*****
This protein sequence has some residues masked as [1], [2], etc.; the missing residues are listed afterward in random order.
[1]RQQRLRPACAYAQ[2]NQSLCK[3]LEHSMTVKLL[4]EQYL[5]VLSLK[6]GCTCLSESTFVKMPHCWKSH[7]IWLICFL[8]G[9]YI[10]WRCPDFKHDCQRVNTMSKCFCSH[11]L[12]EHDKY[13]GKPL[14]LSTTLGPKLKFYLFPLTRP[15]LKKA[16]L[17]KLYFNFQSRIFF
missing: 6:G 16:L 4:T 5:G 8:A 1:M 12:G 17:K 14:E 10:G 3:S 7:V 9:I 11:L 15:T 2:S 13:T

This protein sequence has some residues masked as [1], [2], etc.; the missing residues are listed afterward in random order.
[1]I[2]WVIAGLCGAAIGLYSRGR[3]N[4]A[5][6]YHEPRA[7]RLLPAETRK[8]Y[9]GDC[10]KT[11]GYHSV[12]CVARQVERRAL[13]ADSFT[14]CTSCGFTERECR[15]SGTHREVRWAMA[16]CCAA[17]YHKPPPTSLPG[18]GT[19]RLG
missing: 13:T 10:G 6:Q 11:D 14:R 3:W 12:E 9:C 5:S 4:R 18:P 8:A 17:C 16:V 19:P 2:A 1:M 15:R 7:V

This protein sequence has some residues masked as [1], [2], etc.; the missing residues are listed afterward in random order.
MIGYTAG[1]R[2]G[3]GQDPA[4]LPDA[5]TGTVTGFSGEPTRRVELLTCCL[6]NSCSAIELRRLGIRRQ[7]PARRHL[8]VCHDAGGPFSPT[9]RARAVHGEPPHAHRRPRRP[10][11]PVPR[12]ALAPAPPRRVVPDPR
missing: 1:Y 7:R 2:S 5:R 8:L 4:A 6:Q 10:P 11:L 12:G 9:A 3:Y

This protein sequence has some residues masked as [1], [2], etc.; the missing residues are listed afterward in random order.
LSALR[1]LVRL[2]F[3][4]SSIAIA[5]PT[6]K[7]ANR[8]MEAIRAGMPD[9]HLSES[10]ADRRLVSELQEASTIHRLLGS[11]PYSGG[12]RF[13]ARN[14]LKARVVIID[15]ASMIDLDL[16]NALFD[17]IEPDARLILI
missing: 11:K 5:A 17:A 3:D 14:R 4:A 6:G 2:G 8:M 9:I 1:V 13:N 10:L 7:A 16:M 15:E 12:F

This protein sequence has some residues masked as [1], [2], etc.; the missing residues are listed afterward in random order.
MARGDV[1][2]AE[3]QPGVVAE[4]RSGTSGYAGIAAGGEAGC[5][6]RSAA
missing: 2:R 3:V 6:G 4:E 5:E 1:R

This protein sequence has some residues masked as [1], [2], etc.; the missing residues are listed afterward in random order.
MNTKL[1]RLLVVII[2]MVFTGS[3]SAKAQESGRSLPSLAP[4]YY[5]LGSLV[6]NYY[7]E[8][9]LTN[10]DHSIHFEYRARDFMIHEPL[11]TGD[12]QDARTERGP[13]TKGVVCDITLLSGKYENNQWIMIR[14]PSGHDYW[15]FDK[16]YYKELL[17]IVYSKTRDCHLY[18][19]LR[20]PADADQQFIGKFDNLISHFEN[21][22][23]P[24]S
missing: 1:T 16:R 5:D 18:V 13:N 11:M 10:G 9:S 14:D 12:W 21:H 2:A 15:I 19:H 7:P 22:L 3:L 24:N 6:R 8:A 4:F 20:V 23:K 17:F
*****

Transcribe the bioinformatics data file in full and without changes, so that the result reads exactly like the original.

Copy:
This protein sequence has some residues masked as [1], [2], etc.; the missing residues are listed afterward in random order.
[1]RQQRLRPACAYAQ[2]NQSLCK[3]LEHSMTVKLL[4]EQYL[5]VLSLK[6]GCTCLSESTFVKMPHCWKSH[7]IWLICFL[8]G[9]YI[10]WRCPDFKHDCQRVNTMSKCFCSH[11]L[12]EHDKY[13]GKPL[14]LSTTLGPKLKFYLFPLTRP[15]LKKA[16]L[17]KLYFNFQSRIFF
missing: 6:G 16:L 4:T 5:G 8:A 1:M 12:G 17:K 14:E 10:G 3:S 7:V 9:I 11:L 15:T 2:S 13:T

This protein sequence has some residues masked as [1], [2], etc.; the missing residues are listed afterward in random order.
[1]I[2]WVIAGLCGAAIGLYSRGR[3]N[4]A[5][6]YHEPRA[7]RLLPAETRK[8]Y[9]GDC[10]KT[11]GYHSV[12]CVARQVERRAL[13]ADSFT[14]CTSCGFTERECR[15]SGTHREVRWAMA[16]CCAA[17]YHKPPPTSLPG[18]GT[19]RLG
missing: 13:T 10:G 6:Q 11:D 14:R 3:W 12:E 9:C 5:S 4:R 18:P 8:A 17:C 16:V 19:P 2:A 1:M 15:R 7:V

This protein sequence has some residues masked as [1], [2], etc.; the missing residues are listed afterward in random order.
MIGYTAG[1]R[2]G[3]GQDPA[4]LPDA[5]TGTVTGFSGEPTRRVELLTCCL[6]NSCSAIELRRLGIRRQ[7]PARRHL[8]VCHDAGGPFSPT[9]RARAVHGEPPHAHRRPRRP[10][11]PVPR[12]ALAPAPPRRVVPDPR
missing: 1:Y 7:R 2:S 5:R 8:L 4:A 6:Q 10:P 11:L 12:G 9:A 3:Y

This protein sequence has some residues masked as [1], [2], etc.; the missing residues are listed afterward in random order.
LSALR[1]LVRL[2]F[3][4]SSIAIA[5]PT[6]K[7]ANR[8]MEAIRAGMPD[9]HLSES[10]ADRRLVSELQEASTIHRLLGS[11]PYSGG[12]RF[13]ARN[14]LKARVVIID[15]ASMIDLDL[16]NALFD[17]IEPDARLILI
missing: 11:K 5:A 17:A 3:D 14:R 4:A 6:G 2:G 8:M 9:I 1:V 13:N 10:L 7:A 16:M 15:E 12:F

This protein sequence has some residues masked as [1], [2], etc.; the missing residues are listed afterward in random order.
MARGDV[1][2]AE[3]QPGVVAE[4]RSGTSGYAGIAAGGEAGC[5][6]RSAA
missing: 2:R 3:V 6:G 4:E 5:E 1:R

This protein sequence has some residues masked as [1], [2], etc.; the missing residues are listed afterward in random order.
MNTKL[1]RLLVVII[2]MVFTGS[3]SAKAQESGRSLPSLAP[4]YY[5]LGSLV[6]NYY[7]E[8][9]LTN[10]DHSIHFEYRARDFMIHEPL[11]TGD[12]QDARTERGP[13]TKGVVCDITLLSGKYENNQWIMIR[14]PSGHDYW[15]FDK[16]YYKELL[17]IVYSKTRDCHLY[18][19]LR[20]PADADQQFIGKFDNLISHFEN[21][22][23]P[24]S
missing: 1:T 16:R 5:D 18:V 13:N 11:M 10:G 9:S 14:D 12:W 21:H 2:A 15:I 19:H 7:P 22:L 3:L 24:N 6:R 8:A 4:F 20:V 23:K 17:F